A genomic map of climate adaptation in Mediterranean cattle breeds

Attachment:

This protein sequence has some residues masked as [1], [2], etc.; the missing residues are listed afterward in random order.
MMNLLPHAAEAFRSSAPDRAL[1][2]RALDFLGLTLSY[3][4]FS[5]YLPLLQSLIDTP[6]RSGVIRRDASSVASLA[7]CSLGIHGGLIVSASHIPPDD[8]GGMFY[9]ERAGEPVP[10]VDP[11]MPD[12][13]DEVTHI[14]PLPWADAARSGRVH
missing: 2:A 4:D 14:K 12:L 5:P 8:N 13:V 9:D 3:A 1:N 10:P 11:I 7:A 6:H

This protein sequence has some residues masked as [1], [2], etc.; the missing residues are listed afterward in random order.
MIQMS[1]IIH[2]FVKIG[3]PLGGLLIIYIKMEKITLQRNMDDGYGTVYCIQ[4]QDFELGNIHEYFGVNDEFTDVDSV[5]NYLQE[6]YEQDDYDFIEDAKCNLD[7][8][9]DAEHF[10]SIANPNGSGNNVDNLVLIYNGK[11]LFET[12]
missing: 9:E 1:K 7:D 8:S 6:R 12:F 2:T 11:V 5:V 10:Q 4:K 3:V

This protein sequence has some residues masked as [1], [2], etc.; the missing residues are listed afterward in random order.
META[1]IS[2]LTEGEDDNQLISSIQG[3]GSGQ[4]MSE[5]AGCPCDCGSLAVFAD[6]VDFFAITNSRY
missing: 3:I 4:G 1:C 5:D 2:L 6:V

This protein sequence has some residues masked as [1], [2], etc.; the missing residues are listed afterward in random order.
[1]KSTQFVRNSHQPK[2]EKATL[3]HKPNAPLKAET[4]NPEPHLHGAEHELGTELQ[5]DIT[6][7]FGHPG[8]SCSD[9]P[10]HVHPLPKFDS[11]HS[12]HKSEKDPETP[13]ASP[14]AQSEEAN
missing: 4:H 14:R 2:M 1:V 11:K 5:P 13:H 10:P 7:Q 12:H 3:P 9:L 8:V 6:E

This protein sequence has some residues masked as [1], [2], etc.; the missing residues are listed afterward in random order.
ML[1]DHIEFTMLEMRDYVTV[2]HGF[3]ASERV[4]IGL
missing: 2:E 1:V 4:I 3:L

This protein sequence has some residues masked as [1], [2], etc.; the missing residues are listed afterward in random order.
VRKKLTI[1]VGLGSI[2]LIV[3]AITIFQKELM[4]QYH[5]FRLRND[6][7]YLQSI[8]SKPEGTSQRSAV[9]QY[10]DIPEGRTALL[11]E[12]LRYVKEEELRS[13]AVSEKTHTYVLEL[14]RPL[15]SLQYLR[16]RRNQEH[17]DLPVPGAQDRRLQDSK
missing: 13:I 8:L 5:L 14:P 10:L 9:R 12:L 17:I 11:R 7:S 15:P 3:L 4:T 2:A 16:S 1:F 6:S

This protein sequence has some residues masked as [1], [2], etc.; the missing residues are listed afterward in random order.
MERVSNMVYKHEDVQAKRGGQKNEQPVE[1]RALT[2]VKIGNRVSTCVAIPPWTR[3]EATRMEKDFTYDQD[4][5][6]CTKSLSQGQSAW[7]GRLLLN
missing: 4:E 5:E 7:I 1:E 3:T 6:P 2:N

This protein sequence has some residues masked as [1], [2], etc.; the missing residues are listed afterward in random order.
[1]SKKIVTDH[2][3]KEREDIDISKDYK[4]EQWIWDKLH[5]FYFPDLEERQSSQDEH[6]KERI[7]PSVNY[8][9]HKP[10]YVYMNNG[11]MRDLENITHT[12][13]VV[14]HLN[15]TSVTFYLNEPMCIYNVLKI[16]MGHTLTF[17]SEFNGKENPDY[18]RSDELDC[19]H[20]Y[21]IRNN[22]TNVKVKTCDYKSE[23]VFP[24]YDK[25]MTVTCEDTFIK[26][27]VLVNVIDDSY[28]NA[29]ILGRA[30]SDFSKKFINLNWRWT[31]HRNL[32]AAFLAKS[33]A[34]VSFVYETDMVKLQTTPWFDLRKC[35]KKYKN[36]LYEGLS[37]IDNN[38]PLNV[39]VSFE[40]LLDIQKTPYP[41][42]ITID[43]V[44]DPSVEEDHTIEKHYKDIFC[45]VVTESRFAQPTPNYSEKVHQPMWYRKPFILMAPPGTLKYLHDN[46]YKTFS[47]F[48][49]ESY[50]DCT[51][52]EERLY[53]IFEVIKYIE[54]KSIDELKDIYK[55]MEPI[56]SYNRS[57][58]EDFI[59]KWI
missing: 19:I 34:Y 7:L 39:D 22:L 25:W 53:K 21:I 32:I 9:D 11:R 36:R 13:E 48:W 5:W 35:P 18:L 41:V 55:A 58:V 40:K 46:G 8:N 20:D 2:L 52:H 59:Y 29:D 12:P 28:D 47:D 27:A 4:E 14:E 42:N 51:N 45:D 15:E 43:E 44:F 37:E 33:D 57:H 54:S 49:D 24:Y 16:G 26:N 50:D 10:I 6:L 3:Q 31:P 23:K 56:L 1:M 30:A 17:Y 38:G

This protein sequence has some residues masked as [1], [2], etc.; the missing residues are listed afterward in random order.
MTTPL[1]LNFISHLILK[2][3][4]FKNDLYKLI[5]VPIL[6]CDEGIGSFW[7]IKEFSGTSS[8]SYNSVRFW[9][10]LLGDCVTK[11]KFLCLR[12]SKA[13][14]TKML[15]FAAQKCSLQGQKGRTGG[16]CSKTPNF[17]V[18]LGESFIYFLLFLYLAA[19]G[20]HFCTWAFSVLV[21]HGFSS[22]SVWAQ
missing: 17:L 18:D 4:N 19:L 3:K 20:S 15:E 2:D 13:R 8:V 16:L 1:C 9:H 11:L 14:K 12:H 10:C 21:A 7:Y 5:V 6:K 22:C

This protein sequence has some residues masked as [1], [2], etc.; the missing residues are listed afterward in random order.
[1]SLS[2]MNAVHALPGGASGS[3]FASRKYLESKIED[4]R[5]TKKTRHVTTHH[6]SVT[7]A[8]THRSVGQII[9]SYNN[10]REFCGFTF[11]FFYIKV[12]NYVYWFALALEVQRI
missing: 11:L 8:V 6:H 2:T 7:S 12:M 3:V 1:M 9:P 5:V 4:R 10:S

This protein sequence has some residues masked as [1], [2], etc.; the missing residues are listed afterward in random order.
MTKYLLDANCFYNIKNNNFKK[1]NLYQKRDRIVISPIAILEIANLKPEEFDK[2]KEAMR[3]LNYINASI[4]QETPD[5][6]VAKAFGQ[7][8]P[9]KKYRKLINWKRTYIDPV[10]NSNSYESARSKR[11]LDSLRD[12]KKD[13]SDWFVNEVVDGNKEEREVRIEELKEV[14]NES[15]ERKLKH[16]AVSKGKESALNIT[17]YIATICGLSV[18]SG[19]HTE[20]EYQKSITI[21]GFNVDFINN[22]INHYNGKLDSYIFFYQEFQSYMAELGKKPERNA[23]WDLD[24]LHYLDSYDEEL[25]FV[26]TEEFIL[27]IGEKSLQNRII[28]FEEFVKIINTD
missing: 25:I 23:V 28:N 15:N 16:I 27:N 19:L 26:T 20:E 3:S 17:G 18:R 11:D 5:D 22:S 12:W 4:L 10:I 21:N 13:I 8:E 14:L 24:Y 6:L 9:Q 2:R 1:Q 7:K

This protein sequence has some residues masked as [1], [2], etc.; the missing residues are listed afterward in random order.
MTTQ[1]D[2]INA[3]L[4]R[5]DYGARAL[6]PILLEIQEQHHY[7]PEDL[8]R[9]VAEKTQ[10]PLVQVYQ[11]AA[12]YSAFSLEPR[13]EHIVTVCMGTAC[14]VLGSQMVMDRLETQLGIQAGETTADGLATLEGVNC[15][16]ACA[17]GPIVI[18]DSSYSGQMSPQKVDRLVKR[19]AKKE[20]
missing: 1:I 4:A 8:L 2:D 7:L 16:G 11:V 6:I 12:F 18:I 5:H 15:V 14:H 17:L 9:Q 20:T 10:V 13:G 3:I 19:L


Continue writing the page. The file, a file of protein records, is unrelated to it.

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Domestic species such as cattle (Bos taurus taurus and B. t. indicus) represent attrac‐ tive biological models to characterize the genetic basis of short‐term evolutionary response to climate pressure induced by their post‐domestication history. Here, using newly generated dense SNP genotyping data, we assessed the structuring of genetic diversity of 21 autochtonous cattle breeds from the whole Mediterranean basin and performed genome‐wide association analyses with covariables discriminating the dif‐ ferent Mediterranean climate subtypes. This provided insights into both the demo‐ graphic and adaptive histories of Mediterranean cattle. In particular, a detailed functional annotation of genes surrounding variants associated with climate varia‐ tions highlighted several biological functions involved in Mediterranean climate adap‐ tation such as thermotolerance, UV protection, pathogen resistance or metabolism with strong candidate genes identified (e.g., NDUFB3, FBN1, METTL3, LEF1, ANTXR2 and TCF7). Accordingly, our results suggest that main selective pressures affecting cattle in Mediterranean area may have been related to variation in heat and UV expo‐ sure, in food resources availability and in exposure to pathogens, such as anthrax bacteria (Bacillus anthracis). Furthermore, the observed contribution of the three main bovine ancestries (indicine, European and African taurine) in these different popula‐ tions suggested that adaptation to local climate conditions may have either relied on standing genomic variation of taurine origin, or adaptive introgression from indicine origin, depending on the local breed origins. Taken together, our results highlight the genetic uniqueness of local Mediterranean cattle breeds and strongly support con‐ servation of these populations.